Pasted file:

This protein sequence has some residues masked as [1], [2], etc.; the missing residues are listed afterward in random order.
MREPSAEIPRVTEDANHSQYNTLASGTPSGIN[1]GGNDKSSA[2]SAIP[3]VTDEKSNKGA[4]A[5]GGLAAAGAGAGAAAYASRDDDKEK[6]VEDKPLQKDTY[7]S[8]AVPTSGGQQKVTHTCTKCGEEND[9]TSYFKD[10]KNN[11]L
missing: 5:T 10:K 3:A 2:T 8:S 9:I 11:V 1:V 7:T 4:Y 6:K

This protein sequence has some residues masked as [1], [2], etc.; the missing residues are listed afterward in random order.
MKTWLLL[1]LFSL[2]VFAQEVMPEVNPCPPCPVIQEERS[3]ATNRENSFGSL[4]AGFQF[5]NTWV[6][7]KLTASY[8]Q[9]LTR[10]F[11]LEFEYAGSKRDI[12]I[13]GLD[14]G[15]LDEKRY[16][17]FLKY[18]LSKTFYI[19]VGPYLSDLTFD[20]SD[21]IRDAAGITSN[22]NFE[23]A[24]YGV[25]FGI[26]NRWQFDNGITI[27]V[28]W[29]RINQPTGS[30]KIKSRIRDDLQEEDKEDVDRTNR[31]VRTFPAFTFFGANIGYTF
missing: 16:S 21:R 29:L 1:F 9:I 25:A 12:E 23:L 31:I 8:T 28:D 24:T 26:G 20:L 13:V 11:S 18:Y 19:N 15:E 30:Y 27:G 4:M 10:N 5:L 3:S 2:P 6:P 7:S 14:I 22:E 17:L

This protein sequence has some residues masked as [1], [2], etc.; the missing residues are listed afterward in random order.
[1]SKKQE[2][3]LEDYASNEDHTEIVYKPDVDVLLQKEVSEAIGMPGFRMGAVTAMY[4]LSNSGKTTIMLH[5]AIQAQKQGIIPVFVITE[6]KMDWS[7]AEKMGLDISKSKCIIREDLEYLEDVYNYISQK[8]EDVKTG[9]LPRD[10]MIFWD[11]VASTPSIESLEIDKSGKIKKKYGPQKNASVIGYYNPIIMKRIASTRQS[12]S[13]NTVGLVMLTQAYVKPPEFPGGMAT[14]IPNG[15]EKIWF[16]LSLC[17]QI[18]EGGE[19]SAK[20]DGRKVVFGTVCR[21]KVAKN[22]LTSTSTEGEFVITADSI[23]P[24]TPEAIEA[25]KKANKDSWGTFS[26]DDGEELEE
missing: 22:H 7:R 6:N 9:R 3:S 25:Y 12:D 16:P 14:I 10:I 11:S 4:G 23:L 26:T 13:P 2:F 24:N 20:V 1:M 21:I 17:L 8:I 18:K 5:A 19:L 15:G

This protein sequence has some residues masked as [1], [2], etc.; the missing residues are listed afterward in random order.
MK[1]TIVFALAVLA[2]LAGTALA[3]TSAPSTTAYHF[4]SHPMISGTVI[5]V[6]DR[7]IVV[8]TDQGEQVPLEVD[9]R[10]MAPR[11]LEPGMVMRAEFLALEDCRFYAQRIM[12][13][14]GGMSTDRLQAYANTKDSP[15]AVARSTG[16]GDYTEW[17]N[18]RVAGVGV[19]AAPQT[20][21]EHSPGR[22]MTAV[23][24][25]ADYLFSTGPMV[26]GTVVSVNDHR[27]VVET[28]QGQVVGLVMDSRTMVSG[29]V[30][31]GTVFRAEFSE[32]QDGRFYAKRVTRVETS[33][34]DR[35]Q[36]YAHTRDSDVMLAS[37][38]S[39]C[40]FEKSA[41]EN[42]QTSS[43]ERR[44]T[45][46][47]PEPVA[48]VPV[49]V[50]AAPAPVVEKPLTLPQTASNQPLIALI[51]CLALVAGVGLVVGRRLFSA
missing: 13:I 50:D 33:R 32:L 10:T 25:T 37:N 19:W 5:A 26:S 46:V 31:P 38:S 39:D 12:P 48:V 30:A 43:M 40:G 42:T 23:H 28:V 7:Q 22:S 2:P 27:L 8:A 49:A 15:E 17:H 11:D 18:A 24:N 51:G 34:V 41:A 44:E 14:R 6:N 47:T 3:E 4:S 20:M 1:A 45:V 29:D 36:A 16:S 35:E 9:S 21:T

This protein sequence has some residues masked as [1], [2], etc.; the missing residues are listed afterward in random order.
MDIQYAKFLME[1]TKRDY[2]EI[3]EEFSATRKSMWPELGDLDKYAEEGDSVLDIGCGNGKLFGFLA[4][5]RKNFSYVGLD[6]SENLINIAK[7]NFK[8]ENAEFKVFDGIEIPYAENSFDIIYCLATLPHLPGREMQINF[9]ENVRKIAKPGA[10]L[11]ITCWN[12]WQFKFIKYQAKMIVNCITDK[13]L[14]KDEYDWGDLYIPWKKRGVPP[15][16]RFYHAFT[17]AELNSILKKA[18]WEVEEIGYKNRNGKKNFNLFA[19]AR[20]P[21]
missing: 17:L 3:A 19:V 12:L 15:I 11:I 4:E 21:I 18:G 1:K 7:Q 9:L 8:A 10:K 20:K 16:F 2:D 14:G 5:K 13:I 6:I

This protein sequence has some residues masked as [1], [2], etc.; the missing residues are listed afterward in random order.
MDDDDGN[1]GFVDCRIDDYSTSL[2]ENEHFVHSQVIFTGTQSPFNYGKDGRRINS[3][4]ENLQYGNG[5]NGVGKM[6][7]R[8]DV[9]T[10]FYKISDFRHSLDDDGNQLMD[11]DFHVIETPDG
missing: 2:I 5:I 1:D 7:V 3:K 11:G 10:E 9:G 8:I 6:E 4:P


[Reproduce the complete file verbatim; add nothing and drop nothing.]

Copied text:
This protein sequence has some residues masked as [1], [2], etc.; the missing residues are listed afterward in random order.
MREPSAEIPRVTEDANHSQYNTLASGTPSGIN[1]GGNDKSSA[2]SAIP[3]VTDEKSNKGA[4]A[5]GGLAAAGAGAGAAAYASRDDDKEK[6]VEDKPLQKDTY[7]S[8]AVPTSGGQQKVTHTCTKCGEEND[9]TSYFKD[10]KNN[11]L
missing: 5:T 10:K 3:A 2:T 8:S 9:I 11:V 1:V 7:T 4:Y 6:K

This protein sequence has some residues masked as [1], [2], etc.; the missing residues are listed afterward in random order.
MKTWLLL[1]LFSL[2]VFAQEVMPEVNPCPPCPVIQEERS[3]ATNRENSFGSL[4]AGFQF[5]NTWV[6][7]KLTASY[8]Q[9]LTR[10]F[11]LEFEYAGSKRDI[12]I[13]GLD[14]G[15]LDEKRY[16][17]FLKY[18]LSKTFYI[19]VGPYLSDLTFD[20]SD[21]IRDAAGITSN[22]NFE[23]A[24]YGV[25]FGI[26]NRWQFDNGITI[27]V[28]W[29]RINQPTGS[30]KIKSRIRDDLQEEDKEDVDRTNR[31]VRTFPAFTFFGANIGYTF
missing: 16:S 21:R 29:L 1:F 9:I 25:A 12:E 23:L 31:I 8:T 28:D 24:T 26:G 20:L 13:V 11:S 18:Y 19:N 15:E 30:Y 27:G 4:M 10:N 5:L 3:S 2:P 6:P 7:S 14:I 22:E 17:L

This protein sequence has some residues masked as [1], [2], etc.; the missing residues are listed afterward in random order.
[1]SKKQE[2][3]LEDYASNEDHTEIVYKPDVDVLLQKEVSEAIGMPGFRMGAVTAMY[4]LSNSGKTTIMLH[5]AIQAQKQGIIPVFVITE[6]KMDWS[7]AEKMGLDISKSKCIIREDLEYLEDVYNYISQK[8]EDVKTG[9]LPRD[10]MIFWD[11]VASTPSIESLEIDKSGKIKKKYGPQKNASVIGYYNPIIMKRIASTRQS[12]S[13]NTVGLVMLTQAYVKPPEFPGGMAT[14]IPNG[15]EKIWF[16]LSLC[17]QI[18]EGGE[19]SAK[20]DGRKVVFGTVCR[21]KVAKN[22]LTSTSTEGEFVITADSI[23]P[24]TPEAIEA[25]KKANKDSWGTFS[26]DDGEELEE
missing: 22:H 7:R 6:N 9:R 3:S 25:Y 12:D 16:P 14:I 10:I 11:S 4:G 23:L 26:T 13:P 2:F 24:N 20:V 1:M 21:I 17:L 8:I 18:K 5:A 19:L 15:G

This protein sequence has some residues masked as [1], [2], etc.; the missing residues are listed afterward in random order.
MK[1]TIVFALAVLA[2]LAGTALA[3]TSAPSTTAYHF[4]SHPMISGTVI[5]V[6]DR[7]IVV[8]TDQGEQVPLEVD[9]R[10]MAPR[11]LEPGMVMRAEFLALEDCRFYAQRIM[12][13][14]GGMSTDRLQAYANTKDSP[15]AVARSTG[16]GDYTEW[17]N[18]RVAGVGV[19]AAPQT[20][21]EHSPGR[22]MTAV[23][24][25]ADYLFSTGPMV[26]GTVVSVNDHR[27]VVET[28]QGQVVGLVMDSRTMVSG[29]V[30][31]GTVFRAEFSE[32]QDGRFYAKRVTRVETS[33][34]DR[35]Q[36]YAHTRDSDVMLAS[37][38]S[39]C[40]FEKSA[41]EN[42]QTSS[43]ERR[44]T[45][46][47]PEPVA[48]VPV[49]V[50]AAPAPVVEKPLTLPQTASNQPLIALI[51]CLALVAGVGLVVGRRLFSA
missing: 13:I 50:D 33:R 32:L 10:T 25:T 37:N 19:W 5:A 26:S 46:V 31:P 38:S 39:D 12:P 48:V 30:A 43:M 40:G 42:T 23:H 28:V 7:Q 22:S 2:P 27:L 8:A 49:A 15:E 17:H 11:D 18:A 24:N 51:G 34:V 41:A 44:E 14:R 6:N 47:T 3:E 4:S 20:M 1:A 45:V 29:D 36:A 16:S 35:E 9:S 21:T

This protein sequence has some residues masked as [1], [2], etc.; the missing residues are listed afterward in random order.
MDIQYAKFLME[1]TKRDY[2]EI[3]EEFSATRKSMWPELGDLDKYAEEGDSVLDIGCGNGKLFGFLA[4][5]RKNFSYVGLD[6]SENLINIAK[7]NFK[8]ENAEFKVFDGIEIPYAENSFDIIYCLATLPHLPGREMQINF[9]ENVRKIAKPGA[10]L[11]ITCWN[12]WQFKFIKYQAKMIVNCITDK[13]L[14]KDEYDWGDLYIPWKKRGVPP[15][16]RFYHAFT[17]AELNSILKKA[18]WEVEEIGYKNRNGKKNFNLFA[19]AR[20]P[21]
missing: 17:L 3:A 19:V 12:L 15:I 11:I 4:E 21:I 18:G 1:K 7:Q 9:L 8:A 10:K 20:K 16:F 2:D 14:G 5:K 13:I 6:I

This protein sequence has some residues masked as [1], [2], etc.; the missing residues are listed afterward in random order.
MDDDDGN[1]GFVDCRIDDYSTSL[2]ENEHFVHSQVIFTGTQSPFNYGKDGRRINS[3][4]ENLQYGNG[5]NGVGKM[6][7]R[8]DV[9]T[10]FYKISDFRHSLDDDGNQLMD[11]DFHVIETPDG
missing: 2:I 5:I 1:D 7:V 3:K 11:G 10:E 9:G 8:I 6:E 4:P